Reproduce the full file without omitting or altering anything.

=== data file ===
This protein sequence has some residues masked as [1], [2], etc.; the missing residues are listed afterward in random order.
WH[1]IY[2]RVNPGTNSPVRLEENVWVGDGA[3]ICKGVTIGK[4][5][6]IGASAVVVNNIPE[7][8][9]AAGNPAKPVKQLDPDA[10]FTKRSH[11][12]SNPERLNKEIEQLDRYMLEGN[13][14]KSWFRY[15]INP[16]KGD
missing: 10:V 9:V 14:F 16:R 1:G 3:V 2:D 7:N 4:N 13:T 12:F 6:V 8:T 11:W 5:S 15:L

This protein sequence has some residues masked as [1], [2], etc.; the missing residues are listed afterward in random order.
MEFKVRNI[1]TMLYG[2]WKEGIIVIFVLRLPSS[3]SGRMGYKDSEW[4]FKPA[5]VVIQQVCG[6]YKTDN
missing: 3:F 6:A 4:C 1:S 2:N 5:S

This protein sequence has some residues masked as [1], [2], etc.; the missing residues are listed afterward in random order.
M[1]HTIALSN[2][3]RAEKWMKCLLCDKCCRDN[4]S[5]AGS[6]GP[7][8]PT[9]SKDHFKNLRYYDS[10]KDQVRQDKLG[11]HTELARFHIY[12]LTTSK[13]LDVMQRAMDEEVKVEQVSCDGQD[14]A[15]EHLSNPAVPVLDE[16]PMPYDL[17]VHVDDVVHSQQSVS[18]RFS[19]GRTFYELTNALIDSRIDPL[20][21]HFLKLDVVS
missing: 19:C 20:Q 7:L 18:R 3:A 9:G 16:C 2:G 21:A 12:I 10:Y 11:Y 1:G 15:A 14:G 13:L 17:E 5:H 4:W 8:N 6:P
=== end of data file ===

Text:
This protein sequence has some residues masked as [1], [2], etc.; the missing residues are listed afterward in random order.
WH[1]IY[2]RVNPGTNSPVRLEENVWVGDGA[3]ICKGVTIGK[4][5][6]IGASAVVVNNIPE[7][8][9]AAGNPAKPVKQLDPDA[10]FTKRSH[11][12]SNPERLNKEIEQLDRYMLEGN[13][14]KSWFRY[15]INP[16]KGD
missing: 10:V 9:V 14:F 16:R 1:G 3:V 2:D 7:N 4:N 13:T 12:F 6:V 8:T 11:W 5:S 15:L

This protein sequence has some residues masked as [1], [2], etc.; the missing residues are listed afterward in random order.
MEFKVRNI[1]TMLYG[2]WKEGIIVIFVLRLPSS[3]SGRMGYKDSEW[4]FKPA[5]VVIQQVCG[6]YKTDN
missing: 3:F 6:A 4:C 1:S 2:N 5:S

This protein sequence has some residues masked as [1], [2], etc.; the missing residues are listed afterward in random order.
M[1]HTIALSN[2][3]RAEKWMKCLLCDKCCRDN[4]S[5]AGS[6]GP[7][8]PT[9]SKDHFKNLRYYDS[10]KDQVRQDKLG[11]HTELARFHIY[12]LTTSK[13]LDVMQRAMDEEVKVEQVSCDGQD[14]A[15]EHLSNPAVPVLDE[16]PMPYDL[17]VHVDDVVHSQQSVS[18]RFS[19]GRTFYELTNALIDSRIDPL[20][21]HFLKLDVVS
missing: 19:C 20:Q 7:L 18:R 3:A 9:G 16:C 2:G 21:A 12:I 10:Y 11:Y 1:G 15:A 14:G 13:L 17:E 5:H 4:W 8:N 6:P